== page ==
The loss of the Medieval commons still affects the world today
By Jeremy Rifkin
Medieval European agriculture was communally organized. Peasants pooled their individual holdings into open fields that were jointly cultivated, and common pastures were used to graze their animals.This system of village commons prospered for more than six hundred years at the base of the feudal pyramid, under the watchful but often nominal presence of the landlords, monarchs, and popes. Then, beginning in the 1500s, powerful new political and economic forces were unleashed, first in Tudor England and later on the continent, that ultimately destroyed villagers’ communitarian way of life.
Through legal and political maneuvers, wealthy landowners enclosed (privatized) the commons for their own profits, impoverishing many villagers. “Enclosures have been appropriately called a revolution of the rich against the poor,” noted eminent historian Karl Polanyi.
These acts paved the way for the industrial revolution. In the process, millions of peasants were dislodged from their ancestral homes and forced to migrate into the new industrial cities. If they were fortunate, they might secure subsistence employment in the new factories, whose owners eagerly took advantage of their desperate plight.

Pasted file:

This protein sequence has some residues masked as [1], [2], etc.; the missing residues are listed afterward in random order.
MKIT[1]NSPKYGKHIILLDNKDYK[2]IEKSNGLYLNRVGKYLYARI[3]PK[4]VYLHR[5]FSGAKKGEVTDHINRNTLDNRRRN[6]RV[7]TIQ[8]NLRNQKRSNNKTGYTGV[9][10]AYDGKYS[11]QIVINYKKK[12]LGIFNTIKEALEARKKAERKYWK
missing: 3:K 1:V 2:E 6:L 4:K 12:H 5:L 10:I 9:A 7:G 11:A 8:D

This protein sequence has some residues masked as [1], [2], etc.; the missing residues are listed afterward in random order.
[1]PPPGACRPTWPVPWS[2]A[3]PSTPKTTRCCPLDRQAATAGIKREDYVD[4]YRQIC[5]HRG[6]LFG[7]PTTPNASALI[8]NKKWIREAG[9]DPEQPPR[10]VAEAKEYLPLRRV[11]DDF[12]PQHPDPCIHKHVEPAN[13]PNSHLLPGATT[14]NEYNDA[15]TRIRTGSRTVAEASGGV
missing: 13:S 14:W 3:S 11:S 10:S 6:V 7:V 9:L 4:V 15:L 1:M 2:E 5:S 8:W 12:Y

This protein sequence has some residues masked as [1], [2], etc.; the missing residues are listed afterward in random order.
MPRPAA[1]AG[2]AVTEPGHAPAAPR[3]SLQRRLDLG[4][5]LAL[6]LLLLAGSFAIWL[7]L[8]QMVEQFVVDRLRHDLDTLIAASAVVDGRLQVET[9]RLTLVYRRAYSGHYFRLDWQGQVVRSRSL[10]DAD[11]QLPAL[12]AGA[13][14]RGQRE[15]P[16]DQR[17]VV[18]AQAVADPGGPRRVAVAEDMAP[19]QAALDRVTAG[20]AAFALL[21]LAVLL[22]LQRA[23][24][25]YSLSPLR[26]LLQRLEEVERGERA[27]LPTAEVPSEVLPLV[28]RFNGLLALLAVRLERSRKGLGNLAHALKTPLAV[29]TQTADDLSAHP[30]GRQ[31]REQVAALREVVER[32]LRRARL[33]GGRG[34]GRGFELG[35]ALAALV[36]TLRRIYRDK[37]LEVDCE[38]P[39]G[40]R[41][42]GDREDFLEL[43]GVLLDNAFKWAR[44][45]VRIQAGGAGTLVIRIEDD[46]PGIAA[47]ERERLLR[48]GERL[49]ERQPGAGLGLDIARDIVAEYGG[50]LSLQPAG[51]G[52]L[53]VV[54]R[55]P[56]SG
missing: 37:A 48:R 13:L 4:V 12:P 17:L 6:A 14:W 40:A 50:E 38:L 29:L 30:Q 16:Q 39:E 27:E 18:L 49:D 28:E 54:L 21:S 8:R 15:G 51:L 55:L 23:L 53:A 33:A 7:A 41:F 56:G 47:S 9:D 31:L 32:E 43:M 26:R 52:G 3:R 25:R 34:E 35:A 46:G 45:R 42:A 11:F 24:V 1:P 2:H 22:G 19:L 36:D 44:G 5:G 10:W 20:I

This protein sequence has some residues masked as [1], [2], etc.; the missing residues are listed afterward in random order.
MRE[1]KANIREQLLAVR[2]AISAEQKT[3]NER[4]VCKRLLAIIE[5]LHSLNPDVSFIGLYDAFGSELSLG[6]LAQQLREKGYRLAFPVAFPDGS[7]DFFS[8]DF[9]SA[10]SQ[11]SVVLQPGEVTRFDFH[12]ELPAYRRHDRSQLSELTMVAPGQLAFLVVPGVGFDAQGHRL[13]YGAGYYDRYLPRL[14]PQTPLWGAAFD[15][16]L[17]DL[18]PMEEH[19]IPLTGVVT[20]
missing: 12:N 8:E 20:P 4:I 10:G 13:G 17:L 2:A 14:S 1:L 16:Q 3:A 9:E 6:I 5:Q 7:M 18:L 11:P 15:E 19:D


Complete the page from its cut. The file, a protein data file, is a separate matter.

After the enclosure of the commons, land was no longer something that people belonged to, but rather a commodity that people possessed. Relationships were reorganized. Neighbors became employees or bosses. People began to view each other and everything around them in financial terms.
The European enclosure movement marked the beginning of a worldwide process of commodifying the land, ocean, and atmosphere of the earth, which is still being carried out today across the planet.
From the book Biosphere Politics: A New Consciousness for a New Century (Crown Publishers, 1991). It appears in On The Commons’ All That We Share: A Field Guide to the Commons